In addition to latitude effects, along any given line-of-sight, there will be more faint than bright targets, as the fainter stars probe a larger volume of space. To accurately reflect the properties of the Milky Way, we must ensure that fainter spectroscopic targets are weighted more heavily in the sample, as they are representative of more stars. The spectroscopic sample must reflect the apparent-magnitude distribution of the underlying photometry along each line of sight.

We separate the spectroscopic and photometric sample into G and K dwarfs based on (g-r) color for each individual line-of-sight. We examine the distribution in r magnitude for each individual spectral type, binning up the spectroscopic and photometric targets in 0.5 magnitude bins from r of 13 to 21.5 magnitudes. We compare the number of spectroscopic targets in each bin to the number of potential targets in the photometric sample. The inverse of this ratio is the weight assigned to each spectroscopic target with a measurable [Fe/H] and S/N ≥10 to recreate the parent photometric distribution. This quantity, which we refer to as the “r-magnitude weight”, accounts for the fact that SEGUE does not have unlimited fibers.

Bin sizes of 0.5 mag ensure that we typically have multiple spectroscopic targets associated with each group of photometric stars. At the faint end of the r distribution, there are typically very few spectra with S/N of 10 or higher. Similarly, once we apply more stringent S/N criteria, there are bins at a range of r with very few targets. If there are only one or two spectroscopic targets in a bin, they will have anomalously large r-magnitude weights because they represent many, many stars observed in the photometry. To avoid this issue, we remove the stars in any r bin with only 1 or 2 spectroscopic targets from the sample.

As K-dwarf stars are more common than G-dwarf stars, and sampled more sparsely in SEGUE, these targets tend to have higher r-magnitude weights. Both G- and K-dwarf stars also have high r-magnitude weights for lines-of-sight that probe lower Galactic latitudes.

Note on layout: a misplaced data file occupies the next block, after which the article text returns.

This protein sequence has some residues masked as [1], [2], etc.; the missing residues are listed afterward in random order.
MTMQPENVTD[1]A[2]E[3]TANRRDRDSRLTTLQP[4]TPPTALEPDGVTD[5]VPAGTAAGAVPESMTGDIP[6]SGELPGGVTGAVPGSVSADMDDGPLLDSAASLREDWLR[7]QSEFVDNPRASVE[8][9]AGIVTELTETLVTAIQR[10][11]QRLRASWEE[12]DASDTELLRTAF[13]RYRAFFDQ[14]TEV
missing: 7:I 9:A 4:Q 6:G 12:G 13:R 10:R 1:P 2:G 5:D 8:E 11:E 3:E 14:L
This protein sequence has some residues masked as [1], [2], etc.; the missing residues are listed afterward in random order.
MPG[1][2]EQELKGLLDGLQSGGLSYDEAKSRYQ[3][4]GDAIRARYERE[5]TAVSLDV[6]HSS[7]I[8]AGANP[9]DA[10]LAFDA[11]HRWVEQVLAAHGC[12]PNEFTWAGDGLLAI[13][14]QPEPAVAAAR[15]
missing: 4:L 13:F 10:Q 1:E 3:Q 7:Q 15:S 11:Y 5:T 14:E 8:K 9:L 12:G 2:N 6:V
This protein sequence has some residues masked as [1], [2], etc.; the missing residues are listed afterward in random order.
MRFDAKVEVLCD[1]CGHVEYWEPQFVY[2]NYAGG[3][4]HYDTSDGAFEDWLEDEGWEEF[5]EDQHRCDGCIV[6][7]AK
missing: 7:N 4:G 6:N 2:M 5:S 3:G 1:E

Description of the Provided Sample

We have included here the sample of SEGUE G and K dwarfs, along with their associated weights to account for SEGUE observational biases. This sample contains the best observation for all stars that meet the criteria of a G or K dwarf from SEGUE-1. All stars with valid target selection weights (e.g., not 0) meet the following criteria:

  • Valid SSPP parameter estimates
  • At or above an appropriate S/N (see below)
  • Fainter than r0 of 15. This criteria ensures that the bright end of the sample is complete
  • More than two stars in their r-magnitude bin
  • Not flagged in the sppParams.flags as noisy or with a temperature mismatch

For each star, we provide various different target-type and r-magnitude weights:

  • Columns 14 and 15 are the weights with a S/N limit of 10. This is the largest possible sample.
  • Columns 16 and 17 have a S/N cut at 15.
  • Columns 18 and 19 have a S/N cut at 20.
  • Columns 20 and 21 have a S/N cut at 25.
  • Columns 22 and 23 have a S/N cut at 30.
  • Columns 24 and 25 have a S/N cut at 30 and require that the star has a valid SSPP determination of [α/Fe]. These weights are designed for use with the Lee et al. 2011 [α/Fe] abundance determinations.

When adjusting a sample for observational biases, you scale it by its r-magnitude and target-type weight. For example, a G-dwarf with a target-type weight of 1.5 and an r-magnitude weight of 20 should be counted 1.5×20=30 times to reflect the underlying distribution of stars. Stars that don’t meet the selection criteria (noisy, inappropriate flags, no valid SSPP values, etc.) are assigned r-magnitude and target-type weights of 0 such that they will not be counted.